64% of Americans say that money is a significant source of their stress in life.
Close to 20% of Americans considered skipping / actually skipped a medical appointment due to financial concerns.
The emphasis of mental health on various media platforms has never been as prominent and large as it is currently.
The vitality of mental health awareness stems from the fact that it can help spread the importance of prioritizing oneself’s emotional wellbeing in addition to destigmatizing mental health issues. Something that has been pushed to the side and looked down upon until now. While there is more work that can be done in terms of emotional wellness awareness, financial health coverage does not even come close in terms of recognition by the public. The data from American Psychological Association above not only emphasizes the need for financial wellbeing acknowledgement, but it also shows how many are suffering in silence due to the lack of coverage. Why is that? Even when ⅔ of the population struggle to manage financial issues, why is it not talked about openly? The intersection between mental health and money is still stigmatized and it is detrimental for our society to move in the direction of eliminating it.
The crossroad of mental and financial wellbeing is quite intertwined.
Financial stress can be induced by a range of factors, such as overspending tendencies, investments, low income, and many more. However, the consequences of financial stressors do not end at the lack of savings or loss of investments. It can lead to serious emotional and potential physical consequences. Kelly Holland, a business journalist, writes that financial stress can cause feelings of guilt, relationship problems, and low self-esteem.1 Additionally, the past year with the pandemic did not help with improving one’s mental or financial health at all. A study by Ettman et al. concluded that the pandemic has increased the prevalence of symptoms of depression by 3 times in the United States.2 In addition, the financial stressors has created a compound effect, causing depression symptoms occurrence to increase by 50%.3 This creates a vicious and unhealthy cycle of both financial and mental health negatively affecting each other in a loop.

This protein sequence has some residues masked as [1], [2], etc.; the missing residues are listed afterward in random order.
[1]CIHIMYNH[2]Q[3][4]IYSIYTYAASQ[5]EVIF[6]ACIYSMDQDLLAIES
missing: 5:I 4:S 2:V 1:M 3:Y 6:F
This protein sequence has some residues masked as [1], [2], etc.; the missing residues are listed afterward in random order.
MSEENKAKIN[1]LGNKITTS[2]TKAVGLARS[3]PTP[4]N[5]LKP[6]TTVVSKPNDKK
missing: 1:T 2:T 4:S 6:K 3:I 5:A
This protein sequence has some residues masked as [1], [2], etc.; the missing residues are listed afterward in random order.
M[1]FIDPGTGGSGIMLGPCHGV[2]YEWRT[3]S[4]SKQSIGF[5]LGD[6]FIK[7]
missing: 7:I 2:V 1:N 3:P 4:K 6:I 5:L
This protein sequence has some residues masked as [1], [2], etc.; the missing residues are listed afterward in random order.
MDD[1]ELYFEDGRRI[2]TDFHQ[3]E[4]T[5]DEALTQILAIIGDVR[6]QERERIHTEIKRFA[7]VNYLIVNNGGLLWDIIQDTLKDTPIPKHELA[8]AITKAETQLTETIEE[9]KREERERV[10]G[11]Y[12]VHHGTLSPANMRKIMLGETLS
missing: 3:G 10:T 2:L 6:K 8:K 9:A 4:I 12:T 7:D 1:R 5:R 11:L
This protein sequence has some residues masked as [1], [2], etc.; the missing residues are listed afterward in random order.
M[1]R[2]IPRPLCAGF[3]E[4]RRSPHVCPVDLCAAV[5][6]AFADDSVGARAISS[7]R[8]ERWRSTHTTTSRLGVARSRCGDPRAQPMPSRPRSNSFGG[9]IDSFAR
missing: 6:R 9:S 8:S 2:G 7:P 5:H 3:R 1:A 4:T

On top of that, money problems can also have consequences that lead to health concerns.
It has been shown that financial stress may increase the risk of insomnia, migraines, and higher blood pressure.1 In addition, a study by Steptoe found that a lowered blood pressure reactions to severe mental stress suggests financial stress may affect the chronic allosteric load, which is defined as the total load of stress and life experiences.4
When we take a look from the other side, we will also see that concerns of mental and physical wellbeing can ultimately cause financial issues. People who suffer from depression may have a difficult time with daily activities, such as paying bills or checking their own bank account.5 This can accumulate and result in financial issues in addition to the mental health issues that were already existing.
It’s not just the money that you can take care of while ignoring one’s mental health.
Both are extremely interconnected and it is quite possible that a deteriorating health in one aspect can lead to affecting another. While some may define happiness as having money and nothing else, it is crucial to remember the effect one’s poor mental health can have on your habits with money. Whether it be physical exercise, talking to a professional, or creating a healthy routine for your finances, they can all be very helpful in maintaining a healthy headspace.
Remember, money does not have to be and should not be the only source of your happiness.